Music licensing

This topic contains 9 replies, has 0 voices, and was last updated by  Anonymous 2 years, 10 months ago.

Viewing 11 posts - 1 through 11 (of 11 total)
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  • #74926

    Anonymous

    Question for those with studios or know about this kind of thing…We recently opened a studio, and I've been looking through our music playlists to see who (if any) are represented by ASCAP or BMI. So far the majority are not on their lists, just the odd song or two that I've dropped while we work out licensing.I was under the impression that Helm (which is about 80% of my class music selections) had given permission to FCBD and the SS's to use their music in class. Is that correct or just a rumor?As to the actual ASCAP/BMI licensing, does anyone know a cost? I know it's dependent on studio size (ours is very small) and number of students (also extremely small right now, sadly), but I'm hoping for a ballpark figure.

    #97564

    Anonymous

    I was basically forced to subscribe to ASCAP so that they wouldn't sue me.  I only teach ATS® classes and tried to explain that.  It was cheaper to pay the $130 annually than hire a lawyer.

    #97565

    Anonymous

    I've been pondering this myself.  I didn't see Helm on the ASCAP list but I did see Karim Nagi, Phil Thornton and Hossam Ramzy.  Hmmm.

    #97566

    Anonymous

    Because I host a big event I have ASCAP. It covers me at my studio, anything I dance in or promote. Liek Terri said, way easier than the alternative. It's an insurance policy, really.

    #97567

    Anonymous

    I'm no expert, but if you're just using the music in class, you can use any music you want, can't you?  It is when you intend to film and sell with music without permission when you get into trouble.  Any music used for profit would need to be paid for.  Though there is music out there put out independently and many times you can contact the artist directly and ask for permission to use their music.  I've been working with using an unusual throat singing song for awhile now and since it's 11 min long, I've needed to edit it.  I just contacted the artist and asked if it was okay if we used it and that I edit it.  He was thrilled his music was being used for dance!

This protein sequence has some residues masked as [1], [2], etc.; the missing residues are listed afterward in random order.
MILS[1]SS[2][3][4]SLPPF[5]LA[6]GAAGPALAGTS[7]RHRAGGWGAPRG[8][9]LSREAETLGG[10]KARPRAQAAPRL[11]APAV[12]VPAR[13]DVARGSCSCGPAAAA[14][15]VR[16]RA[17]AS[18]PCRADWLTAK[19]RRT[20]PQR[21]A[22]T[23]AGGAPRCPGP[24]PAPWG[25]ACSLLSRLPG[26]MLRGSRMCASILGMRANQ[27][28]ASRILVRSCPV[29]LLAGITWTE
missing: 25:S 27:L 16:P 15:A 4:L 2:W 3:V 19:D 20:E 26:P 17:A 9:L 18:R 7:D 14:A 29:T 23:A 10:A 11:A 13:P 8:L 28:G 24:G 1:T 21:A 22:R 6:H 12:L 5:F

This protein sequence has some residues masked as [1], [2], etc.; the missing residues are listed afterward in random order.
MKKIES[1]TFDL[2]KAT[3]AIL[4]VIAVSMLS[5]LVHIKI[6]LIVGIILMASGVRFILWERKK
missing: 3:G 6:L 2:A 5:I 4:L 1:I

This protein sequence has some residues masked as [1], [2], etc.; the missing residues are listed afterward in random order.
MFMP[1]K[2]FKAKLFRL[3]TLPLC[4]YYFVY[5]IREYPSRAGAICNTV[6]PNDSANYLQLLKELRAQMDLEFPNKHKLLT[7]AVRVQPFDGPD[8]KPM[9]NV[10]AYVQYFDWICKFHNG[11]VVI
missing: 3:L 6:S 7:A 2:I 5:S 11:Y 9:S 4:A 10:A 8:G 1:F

#97568

    Anonymous

    I've heard that ASCAP is the most obnoxious.  But basically they have gone after teachers for the music they play in their classes as well as performers and event promoters.  Today I learned about SESAC.  I had not heard of them.  But I was told to be safe with music licensing you'd need a license from ASCAP, BMI and SESAC.  That's alot of money.  I couldn't find which company Helm is affiliated with though.  Does anyone know?

    #97569

    Anonymous

    Actually, since class is considered “public” and people are paying to be there, you technically do need a music license for playing music in class. 

    #97570

    Anonymous

    So does the music license cover you only in specific locations – such as being licensed through a particular studio. Or does the license cover me whenever and where I teach and/or perform?

    #97571

    Anonymous

    You can submit that you only use music that was created for you (Helm, FCBD, Inc., etc.) and they'll ask for a list of songs.But I agree with Terri that it would be easier to pay the yearly fee so you can use commercial music as well.

    #97572

    Anonymous

    That's so odd that it should apply to dance classes as well.  I am a professor in my other life, and copyright law allows for educational use – that goes for any music I play in a college class, or a film I show, a poem I photocopy, etc.  It's good for one year – after that, if it's included in my 'reader' that I create for my class, I have to ask for rights permissions (which my bookstore arranges) and it's no problem.  I really don't see why that copyright law shouldn't also apply to dance teaching.  The teachers who teach dance at the college don't pay for rights to play the music in class unless they are publishing their work for posterity or sale.  Why should dance studios be different?

    #97573

    Anonymous

    Leigh Anne, most universities do have licenses with various content providers and with the copyright clearinghouse that take care of things that might stretch the boundaries of 'fair use.' (Those boundaries aren't as simple and expansive as most people think.)I'd put my money on the unis paying ASCAP, too, to cover the use of music in various public contexts. Anyway, the intellectual property world definitely doesn't treat dance classes at a studio or gym the same as classes that are part of an accredited educational institution.

Viewing 11 posts - 1 through 11 (of 11 total)

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